Input - Disaster Recovery & Business Continuity

MailGuru

Well-known member
We are a small to medium-sized digital print, fulfillment, and bindery shop. 90% of our work consists of very complicated, regulary scheduled, daily and weekly jobs, which, required us to write home-grown software to accomplish. Internally, we have servers that are backed-up daily to other servers, weekly off-site removable disk storage, as well as a replicating server. If we lose a server, we're ok, because we can switch over to the replicating server, or, reload from the backup server, or, reload from the offsite backups.

None of that helps in a catastrophic situation where the entire plant is down due to a fire or natural disaster such as a hurricane. Ideally, and, what some of our customers are looking for us to accomplish, would be to have an "alternate processing site", that can be activated within 24 hours of such a catastrophic event, to insure that their processing continues virtually uninterrupted.

To actually construct an alternate processing site with the servers, operating systems, application software, our XMPie server, printers, and bindery equipment to continue operations would be way too cost prohibitive. We're not RR Donnelly. we're just a small to medium-sized business that has some very specialized applications (hence, why we have these accounts, instead of RR Donnelly).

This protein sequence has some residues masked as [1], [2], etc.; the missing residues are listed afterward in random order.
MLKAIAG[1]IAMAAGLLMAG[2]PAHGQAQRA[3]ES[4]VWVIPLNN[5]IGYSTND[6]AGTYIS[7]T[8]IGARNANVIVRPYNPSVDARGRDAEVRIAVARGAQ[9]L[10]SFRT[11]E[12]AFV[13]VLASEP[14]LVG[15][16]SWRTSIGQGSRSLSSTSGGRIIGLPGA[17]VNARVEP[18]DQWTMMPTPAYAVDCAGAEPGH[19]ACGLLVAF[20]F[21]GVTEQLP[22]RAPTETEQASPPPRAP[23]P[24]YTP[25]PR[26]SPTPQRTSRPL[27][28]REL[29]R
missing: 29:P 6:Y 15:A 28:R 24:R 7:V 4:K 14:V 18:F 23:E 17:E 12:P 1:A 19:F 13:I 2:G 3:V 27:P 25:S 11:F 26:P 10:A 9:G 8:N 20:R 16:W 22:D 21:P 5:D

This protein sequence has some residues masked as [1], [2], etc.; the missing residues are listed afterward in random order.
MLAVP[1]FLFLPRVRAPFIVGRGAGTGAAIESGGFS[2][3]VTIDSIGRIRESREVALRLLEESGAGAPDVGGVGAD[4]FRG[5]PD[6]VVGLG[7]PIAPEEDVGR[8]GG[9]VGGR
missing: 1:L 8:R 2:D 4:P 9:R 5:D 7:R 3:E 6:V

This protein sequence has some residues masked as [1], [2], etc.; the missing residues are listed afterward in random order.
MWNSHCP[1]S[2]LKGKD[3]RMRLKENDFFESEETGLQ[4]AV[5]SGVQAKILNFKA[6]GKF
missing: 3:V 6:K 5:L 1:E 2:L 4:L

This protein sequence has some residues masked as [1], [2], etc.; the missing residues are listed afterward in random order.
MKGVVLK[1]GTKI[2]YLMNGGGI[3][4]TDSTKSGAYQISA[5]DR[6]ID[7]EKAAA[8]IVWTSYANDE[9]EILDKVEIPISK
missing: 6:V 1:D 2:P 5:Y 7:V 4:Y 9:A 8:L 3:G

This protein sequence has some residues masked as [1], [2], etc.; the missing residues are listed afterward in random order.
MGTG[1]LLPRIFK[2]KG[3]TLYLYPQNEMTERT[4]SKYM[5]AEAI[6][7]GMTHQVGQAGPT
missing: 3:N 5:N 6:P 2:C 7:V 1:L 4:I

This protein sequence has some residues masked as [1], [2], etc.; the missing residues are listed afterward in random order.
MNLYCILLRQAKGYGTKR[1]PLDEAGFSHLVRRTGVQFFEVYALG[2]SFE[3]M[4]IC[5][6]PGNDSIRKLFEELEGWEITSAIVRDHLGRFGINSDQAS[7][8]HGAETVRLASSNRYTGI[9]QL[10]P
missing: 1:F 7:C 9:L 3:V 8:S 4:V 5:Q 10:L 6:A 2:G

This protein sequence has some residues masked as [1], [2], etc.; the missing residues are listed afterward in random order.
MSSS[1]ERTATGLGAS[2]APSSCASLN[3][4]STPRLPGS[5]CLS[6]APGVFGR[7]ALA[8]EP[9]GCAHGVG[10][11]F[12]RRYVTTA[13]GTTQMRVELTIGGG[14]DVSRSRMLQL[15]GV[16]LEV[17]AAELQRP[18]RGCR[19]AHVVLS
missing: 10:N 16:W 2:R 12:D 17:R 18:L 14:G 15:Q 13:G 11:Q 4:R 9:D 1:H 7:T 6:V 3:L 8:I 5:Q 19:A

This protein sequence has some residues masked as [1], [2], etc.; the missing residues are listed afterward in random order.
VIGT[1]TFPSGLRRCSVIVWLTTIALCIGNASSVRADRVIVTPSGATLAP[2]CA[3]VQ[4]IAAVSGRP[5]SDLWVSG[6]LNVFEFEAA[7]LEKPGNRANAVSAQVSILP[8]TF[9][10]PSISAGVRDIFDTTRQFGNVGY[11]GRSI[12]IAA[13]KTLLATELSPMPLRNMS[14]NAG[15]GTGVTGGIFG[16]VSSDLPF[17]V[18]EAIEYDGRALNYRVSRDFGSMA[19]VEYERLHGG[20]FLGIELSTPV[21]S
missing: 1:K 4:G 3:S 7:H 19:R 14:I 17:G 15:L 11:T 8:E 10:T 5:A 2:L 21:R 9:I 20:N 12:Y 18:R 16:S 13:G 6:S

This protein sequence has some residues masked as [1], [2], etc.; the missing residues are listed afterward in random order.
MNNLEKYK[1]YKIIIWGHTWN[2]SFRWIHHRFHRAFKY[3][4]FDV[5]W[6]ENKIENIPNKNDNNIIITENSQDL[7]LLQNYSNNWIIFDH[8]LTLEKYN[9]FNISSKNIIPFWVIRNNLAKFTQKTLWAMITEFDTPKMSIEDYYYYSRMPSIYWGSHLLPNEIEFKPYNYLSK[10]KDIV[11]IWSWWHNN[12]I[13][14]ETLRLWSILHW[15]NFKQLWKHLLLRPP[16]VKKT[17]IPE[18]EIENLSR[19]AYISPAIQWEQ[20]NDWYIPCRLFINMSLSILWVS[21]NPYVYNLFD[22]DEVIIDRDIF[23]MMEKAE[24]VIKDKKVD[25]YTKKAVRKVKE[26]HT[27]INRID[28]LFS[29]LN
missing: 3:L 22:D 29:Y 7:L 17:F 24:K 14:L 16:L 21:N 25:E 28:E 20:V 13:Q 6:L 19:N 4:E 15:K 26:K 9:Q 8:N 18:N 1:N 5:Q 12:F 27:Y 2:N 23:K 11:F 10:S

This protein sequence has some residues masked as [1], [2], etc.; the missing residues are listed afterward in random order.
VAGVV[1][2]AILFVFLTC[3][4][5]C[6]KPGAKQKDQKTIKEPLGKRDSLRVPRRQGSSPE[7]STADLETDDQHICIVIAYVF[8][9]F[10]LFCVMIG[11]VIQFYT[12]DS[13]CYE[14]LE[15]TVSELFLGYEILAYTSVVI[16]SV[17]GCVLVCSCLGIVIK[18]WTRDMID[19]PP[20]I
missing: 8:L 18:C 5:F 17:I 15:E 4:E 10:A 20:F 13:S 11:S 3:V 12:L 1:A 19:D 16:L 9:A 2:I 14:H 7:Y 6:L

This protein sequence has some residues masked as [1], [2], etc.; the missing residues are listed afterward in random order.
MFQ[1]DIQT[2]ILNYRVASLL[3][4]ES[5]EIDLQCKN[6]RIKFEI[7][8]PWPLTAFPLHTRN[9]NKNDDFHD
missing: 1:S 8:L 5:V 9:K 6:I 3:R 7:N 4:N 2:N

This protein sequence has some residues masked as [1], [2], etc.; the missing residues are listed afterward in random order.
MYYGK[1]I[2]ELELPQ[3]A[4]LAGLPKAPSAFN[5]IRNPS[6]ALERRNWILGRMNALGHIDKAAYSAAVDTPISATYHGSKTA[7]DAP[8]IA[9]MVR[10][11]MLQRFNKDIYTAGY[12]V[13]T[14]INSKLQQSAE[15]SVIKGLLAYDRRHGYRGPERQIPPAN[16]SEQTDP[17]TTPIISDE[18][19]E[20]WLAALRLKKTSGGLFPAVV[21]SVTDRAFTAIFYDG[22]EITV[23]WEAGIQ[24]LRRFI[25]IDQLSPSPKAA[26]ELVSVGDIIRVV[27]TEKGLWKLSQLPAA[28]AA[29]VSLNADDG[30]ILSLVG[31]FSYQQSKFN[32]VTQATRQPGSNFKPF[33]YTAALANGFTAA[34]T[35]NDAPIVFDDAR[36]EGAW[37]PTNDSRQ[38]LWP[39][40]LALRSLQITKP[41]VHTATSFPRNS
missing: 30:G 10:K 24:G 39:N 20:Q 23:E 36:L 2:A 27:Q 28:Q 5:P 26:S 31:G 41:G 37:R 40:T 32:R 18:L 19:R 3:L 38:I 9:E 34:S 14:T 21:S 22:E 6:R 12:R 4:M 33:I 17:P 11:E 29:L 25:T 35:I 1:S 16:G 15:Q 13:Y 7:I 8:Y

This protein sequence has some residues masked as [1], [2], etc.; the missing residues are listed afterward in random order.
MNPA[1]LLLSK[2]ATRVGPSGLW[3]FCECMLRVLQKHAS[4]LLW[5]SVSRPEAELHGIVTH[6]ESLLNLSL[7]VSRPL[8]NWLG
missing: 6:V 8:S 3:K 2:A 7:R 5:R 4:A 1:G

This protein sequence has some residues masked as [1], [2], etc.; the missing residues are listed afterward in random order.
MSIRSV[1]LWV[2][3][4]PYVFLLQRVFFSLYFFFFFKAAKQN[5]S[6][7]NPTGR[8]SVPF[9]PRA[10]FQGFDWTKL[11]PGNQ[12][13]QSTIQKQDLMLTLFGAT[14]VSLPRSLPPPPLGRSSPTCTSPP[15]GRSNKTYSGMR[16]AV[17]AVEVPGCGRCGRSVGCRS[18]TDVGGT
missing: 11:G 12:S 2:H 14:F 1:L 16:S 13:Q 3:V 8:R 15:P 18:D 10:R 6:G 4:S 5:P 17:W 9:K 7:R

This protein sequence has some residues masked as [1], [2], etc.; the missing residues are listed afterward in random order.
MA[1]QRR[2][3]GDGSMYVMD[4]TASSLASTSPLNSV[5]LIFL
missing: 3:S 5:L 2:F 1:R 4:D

So, surely, some of you out there have been confronted with the same challenge. How did you solve it? and what would it cost. Cloud? Reciprocating agreement with another printer that would be in a different geographical location?. If reciprocating agreement with another service provider in, another state, for example, what prevents that provider from going after your client, especially since they now have all the proprietary software needed to run their jobs?

Just looking for any input here from someone else who has gone through this.

Thanks,

-Best

MailGuru
 
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bean66

Well-known member
If you could find a good partner to share workloads back and forth that would be ideal. Be careful what you ask for though, one of our customers looked into the future and saw that two printers was the way to go and we lost half of the business.
 

seejay

Well-known member
I've been in a situation similar to the one described above.
As I see it, the software, applications etc. are reasonably straightforward to replicate/move. In a worst case situation, it would be relatively quick to set-up the back office channel in an alternative location. It seems that the main challenge to any competitor will be to replicate the application/software set-up, so this is your strength that needs to be protected.
Is the application such that you could send a 'printable' file to another manufacturing facility? if so then you're challenge is to find a similar set-up where you could drop the final files. Then, its a case of testing a couple of 'low-key' or dummy jobs to ensure that the set-up works.

From a security point of view, it may be possible to sign a confidentiality agreement with the competitor which should (in theory) prevent them from going after the work.

just my thoughts
 
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rich apollo

Well-known member
You gotta' find a buddy. Even having a second facility is not a good answer, unless you're ready to split the workload between the two. Equipment has to run.
 

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